Driving controls


Platform controls, like tilting

Stability devices

The operator’s manual will explain which functions need checking and how to do it, page by page. Operators should be free to report quality issues to supervisors and request additional training if they feel unsure at any stage of the inspection.

4. General Checks

This part of the scissor lift inspection checklist covers general concerns, including the vehicle’s safety & hygiene.

The cabin should be free from clutter. The operation manual should be stored on the vehicle at all times. Safety placards and other warnings in the cabin should be displayed prominently and be easy to read.

This section can also be used to detail missing parts or other miscellaneous concerns.

5. Work Area Inspection

Once the vehicle inspection is complete, the work site should be examined. OSHA mandates that proper environmental checks should be carried out before heavy equipment like scissor lifts are deployed.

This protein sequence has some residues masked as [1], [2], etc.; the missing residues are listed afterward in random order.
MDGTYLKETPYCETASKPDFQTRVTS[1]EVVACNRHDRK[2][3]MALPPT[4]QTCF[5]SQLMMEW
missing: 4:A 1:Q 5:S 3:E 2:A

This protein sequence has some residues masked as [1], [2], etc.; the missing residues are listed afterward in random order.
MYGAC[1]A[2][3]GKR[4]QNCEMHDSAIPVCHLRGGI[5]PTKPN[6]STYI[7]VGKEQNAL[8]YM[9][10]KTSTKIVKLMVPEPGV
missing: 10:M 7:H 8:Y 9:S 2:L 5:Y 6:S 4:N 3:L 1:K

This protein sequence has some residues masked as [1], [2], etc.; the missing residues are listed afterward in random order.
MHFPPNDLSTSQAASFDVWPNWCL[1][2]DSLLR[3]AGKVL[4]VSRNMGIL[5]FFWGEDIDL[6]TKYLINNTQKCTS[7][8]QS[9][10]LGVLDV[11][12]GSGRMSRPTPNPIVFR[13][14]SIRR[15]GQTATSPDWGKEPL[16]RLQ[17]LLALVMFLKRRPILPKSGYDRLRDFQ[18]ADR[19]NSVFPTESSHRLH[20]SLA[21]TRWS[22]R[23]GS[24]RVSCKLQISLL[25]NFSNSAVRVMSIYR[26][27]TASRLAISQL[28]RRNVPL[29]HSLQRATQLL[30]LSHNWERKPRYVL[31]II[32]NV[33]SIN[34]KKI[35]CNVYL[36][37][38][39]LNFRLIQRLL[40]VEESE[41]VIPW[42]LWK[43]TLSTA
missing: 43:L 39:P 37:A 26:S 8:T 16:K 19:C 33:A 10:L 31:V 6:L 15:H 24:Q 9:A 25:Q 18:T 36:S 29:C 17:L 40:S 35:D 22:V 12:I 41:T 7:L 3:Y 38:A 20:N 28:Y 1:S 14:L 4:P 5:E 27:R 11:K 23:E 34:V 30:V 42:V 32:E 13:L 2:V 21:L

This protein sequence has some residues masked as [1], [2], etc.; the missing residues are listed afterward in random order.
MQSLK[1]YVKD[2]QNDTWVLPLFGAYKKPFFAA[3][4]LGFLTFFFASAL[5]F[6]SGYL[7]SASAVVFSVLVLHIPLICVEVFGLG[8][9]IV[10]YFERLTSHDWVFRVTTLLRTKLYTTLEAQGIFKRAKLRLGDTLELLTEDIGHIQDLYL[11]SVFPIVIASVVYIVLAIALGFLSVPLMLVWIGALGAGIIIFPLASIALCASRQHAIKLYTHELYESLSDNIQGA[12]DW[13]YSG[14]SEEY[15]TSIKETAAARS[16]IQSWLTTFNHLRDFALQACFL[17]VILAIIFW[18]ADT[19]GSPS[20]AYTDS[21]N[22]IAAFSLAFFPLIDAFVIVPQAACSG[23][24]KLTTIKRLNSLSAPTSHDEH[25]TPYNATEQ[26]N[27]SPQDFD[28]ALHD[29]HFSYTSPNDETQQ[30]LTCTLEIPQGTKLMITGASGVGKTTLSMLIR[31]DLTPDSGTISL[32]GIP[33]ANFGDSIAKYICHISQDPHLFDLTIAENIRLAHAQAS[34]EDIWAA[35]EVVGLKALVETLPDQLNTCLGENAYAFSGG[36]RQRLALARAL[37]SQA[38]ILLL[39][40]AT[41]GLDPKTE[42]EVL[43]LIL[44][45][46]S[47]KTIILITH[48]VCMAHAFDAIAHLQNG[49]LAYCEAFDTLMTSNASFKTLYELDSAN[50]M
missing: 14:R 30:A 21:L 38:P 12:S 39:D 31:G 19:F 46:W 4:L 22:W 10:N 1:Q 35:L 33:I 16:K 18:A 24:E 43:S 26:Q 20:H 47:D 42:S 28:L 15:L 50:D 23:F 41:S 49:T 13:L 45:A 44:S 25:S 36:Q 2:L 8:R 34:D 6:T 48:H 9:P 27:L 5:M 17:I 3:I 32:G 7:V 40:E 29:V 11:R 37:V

Ground Conditions

Operators should check the ground area for obstructions, uneven surfaces, and weak areas. An imbalanced scissor lift can cause serious accidents, so it must be deployed on flat, sturdy ground wherever possible.


Inspections should describe the type of pedestrian traffic near the scissor lift wherever it can be anticipated. If the equipment is operating in a public area, proper cordons should be set up to keep members of the public at a safe distance from the equipment.

On a job site, inspectors must note who will be working around the vehicle and what type of PPE they might need. This will typically include hard hats, high-visibility jackets, and protective footwear. This part of the checklist can be used to prepare the team before work is started.

Electrical & Environmental Hazards

The area should be checked for electrical safety hazards such as overhead power lines. Proper PPE should be provided if the scissor lift is used to repair or maintain electrical equipment. Any area carrying a risk of exposure to electricity must be cordoned off.

This part of the form also covers safety hazards like exposed water mains pipes, potholes, and fire hazards. All potential hazards should be noted on a separate sheet if space isn’t available for each section on the form.

Weather Conditions